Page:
April 2023

About our Cover Bird - Vermillion Flycatcher
Pyrocephalus rubinus)

  • Vermilion Flycatchers are small but brightly colored, with a habit of sitting on exposed perches often within about 10 feet of the ground. This makes them fairly easy to spot in their open country habitat. Watch for them especially in insect-rich places such as the edges of wetlands or along stream corridors in otherwise dry country.
  • The Vermilion Flycatcher's genus name, Pyrocephalus, literally translates to "fire-headed."
  • When male Vermilion Flycatchers court females, they bring gifts: often a butterfly or other flashy insect.
(Photo credit - Kay Hawklee)

Our Mission Statement:

To promote the understanding and appreciation of birds and other wildlife and the conservation and restoration of their natural habitats.

Most of the articles in this newsletter have been submitted by NAAS members.  Please email articles or notes to: NAAS Audubon.

President's Message

by Kay Hawklee

Volunteers in Action

Volunteering with NAAS can be a lot of fun! February brought me to the Capitol for an opportunity to bird with Legislators who protect our Verde River. Also in Phoenix, Becky Hardy and I attended a workshop with Cornell Labs on fun ways to teach students about birds. (Sadly, we learned that outdoor cats are by far the number one killer of migrating birds.)

As we head into April and May, there are an exciting variety of volunteering opportunities. The most pressing need is for folks to help with upkeep of the Monarch Waystation at Page Springs. Past volunteers have told me how very rewarding it is to help Monarch Butterflies! If you are interested in helping Monarchs, please contact Denise Gibbs at: monarchtagger@gmail.com

Then there are spring brings bird surveys for Colonial waterbirds, Marsh birds, Nightjars, Pinyon Jays and more. Surveys help inform conservation actions.

The Verde Valley Bird and Nature Festival is the last weekend of April. At the festival, there are opportunities to learn more about birds and meet other birders by staffing the NAAS booth. Audubon volunteers will be everywhere, doing everything, all at once.

Volunteering with NAAS has brought learning opportunities that I’d never have had otherwise. We’ve created a spot on the website for folks to check out the possibilities - at Audubon in Action:


I’m no expert and we don’t expect anyone to be an expert. My philosophy is “Do what you love – the rest will follow.” Several volunteers are just now in the process of discovering what they want to add and they’re beginning to share that excitement with others. They talk about getting huge rewards for their efforts.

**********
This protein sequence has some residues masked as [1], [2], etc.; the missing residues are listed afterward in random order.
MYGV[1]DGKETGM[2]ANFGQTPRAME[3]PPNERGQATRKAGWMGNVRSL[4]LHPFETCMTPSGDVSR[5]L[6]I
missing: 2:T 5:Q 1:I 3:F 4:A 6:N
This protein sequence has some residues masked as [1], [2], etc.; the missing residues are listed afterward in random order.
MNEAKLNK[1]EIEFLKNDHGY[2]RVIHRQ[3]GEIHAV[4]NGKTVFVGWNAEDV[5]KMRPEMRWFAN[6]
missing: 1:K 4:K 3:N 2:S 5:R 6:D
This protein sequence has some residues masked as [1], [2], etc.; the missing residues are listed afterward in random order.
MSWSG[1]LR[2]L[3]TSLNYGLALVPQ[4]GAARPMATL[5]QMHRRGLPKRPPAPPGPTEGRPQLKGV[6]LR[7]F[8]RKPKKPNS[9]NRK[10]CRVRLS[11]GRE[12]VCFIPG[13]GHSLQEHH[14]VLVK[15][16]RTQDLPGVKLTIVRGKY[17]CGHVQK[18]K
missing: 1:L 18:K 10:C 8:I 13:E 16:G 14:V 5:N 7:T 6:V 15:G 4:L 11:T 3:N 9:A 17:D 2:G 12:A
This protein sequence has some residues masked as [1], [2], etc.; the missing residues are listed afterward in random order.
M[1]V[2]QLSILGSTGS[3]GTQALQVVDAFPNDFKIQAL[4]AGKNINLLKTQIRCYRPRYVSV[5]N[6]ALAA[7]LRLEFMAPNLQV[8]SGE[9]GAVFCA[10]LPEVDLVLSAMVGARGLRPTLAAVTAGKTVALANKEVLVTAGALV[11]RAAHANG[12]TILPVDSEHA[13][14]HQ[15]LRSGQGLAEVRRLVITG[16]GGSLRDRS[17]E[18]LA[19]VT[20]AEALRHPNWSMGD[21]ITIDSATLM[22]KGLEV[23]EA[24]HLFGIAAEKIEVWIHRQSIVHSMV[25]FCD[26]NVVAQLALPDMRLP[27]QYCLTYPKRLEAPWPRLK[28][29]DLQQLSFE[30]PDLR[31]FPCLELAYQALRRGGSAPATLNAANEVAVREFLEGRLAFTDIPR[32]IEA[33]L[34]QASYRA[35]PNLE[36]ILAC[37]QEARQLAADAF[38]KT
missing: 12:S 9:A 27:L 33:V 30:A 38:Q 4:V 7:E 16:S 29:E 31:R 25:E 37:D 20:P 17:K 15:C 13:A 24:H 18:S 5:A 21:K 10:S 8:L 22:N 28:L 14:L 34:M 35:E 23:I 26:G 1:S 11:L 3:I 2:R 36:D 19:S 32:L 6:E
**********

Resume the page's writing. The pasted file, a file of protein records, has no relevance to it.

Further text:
And if they aren’t an expert at the beginning of their volunteer journey, they may be by the end of it!

“Start where you are. Use what you have. Do what you can.” – Arthur Ashe

“Volunteers do not necessarily have the time; they have the heart.” – Elizabeth Andrew

So, here’s to the rain, here’s to the migrants, here’s to promising bird surveys and cheers to the folks who step up to volunteer! Join those of us who care about birds and let’s spread the love - together.

Call for Volunteers

NAAS needs volunteers to sit at our booth during the Verde Valley Birding and Nature Festival on Thursday, April 27th through Sunday, April 30th at noon. The booth will be fully stocked with marketing materials, coloring books for children and bird identification games. Volunteers welcome visitors and discuss NAAS's mission, events and membership benefits. To volunteer contact Kay Hawklee: khawklee@gmail.com 

Trail Work Day at Bubbling Ponds 

Sunday April 16th from 8AM to 11AM 

The Northern Arizona Audubon Society (NAAS) will sponsor a trail workday at the Bubbling Ponds Preserve on Sunday April 16th from 8AM to 11AM. 

Bubbling Ponds Preserve is a cooperative effort between NAAS and Arizona Game and Fish Department. We need to do our part to maintain it. Please consider spending a few hours helping to spruce up this important birding hotspot. 

We will mulch and make minor repairs to the trails. Please bring work gloves, water, and a hat - sunscreen is recommended. We have plenty of shovels, but if you have a rake, pitchfork or wheelbarrow that you could bring that would be useful. Please make sure your name is on any tools and gloves that you bring. 

The Preserve lies within a National Audubon recognized Important Bird Area and is one of the most popular birding hotspots in the Verde Valley/Sedona area with over 150 species listed on eBird. It is located at the Bubbling Ponds Fish Hatchery on Page Springs Road. 

For more information on the workday contact Rob Gibbs at robgibbs54@gmail.com. It is not necessary to register for the workday but if you want to let me know you are coming it would help with preparations. 

Hope to see you there! Hey - fresh air, sunshine, a beautiful spot full of birds-  what more could you ask for! 

For more information on the Preserve go to http://northernarizonaaudubon.org/NAAS/bubbling-ponds-preserve/


Bubbling Ponds Preserve is located at 1970 N Page Springs Rd, Cornville, AZ 86325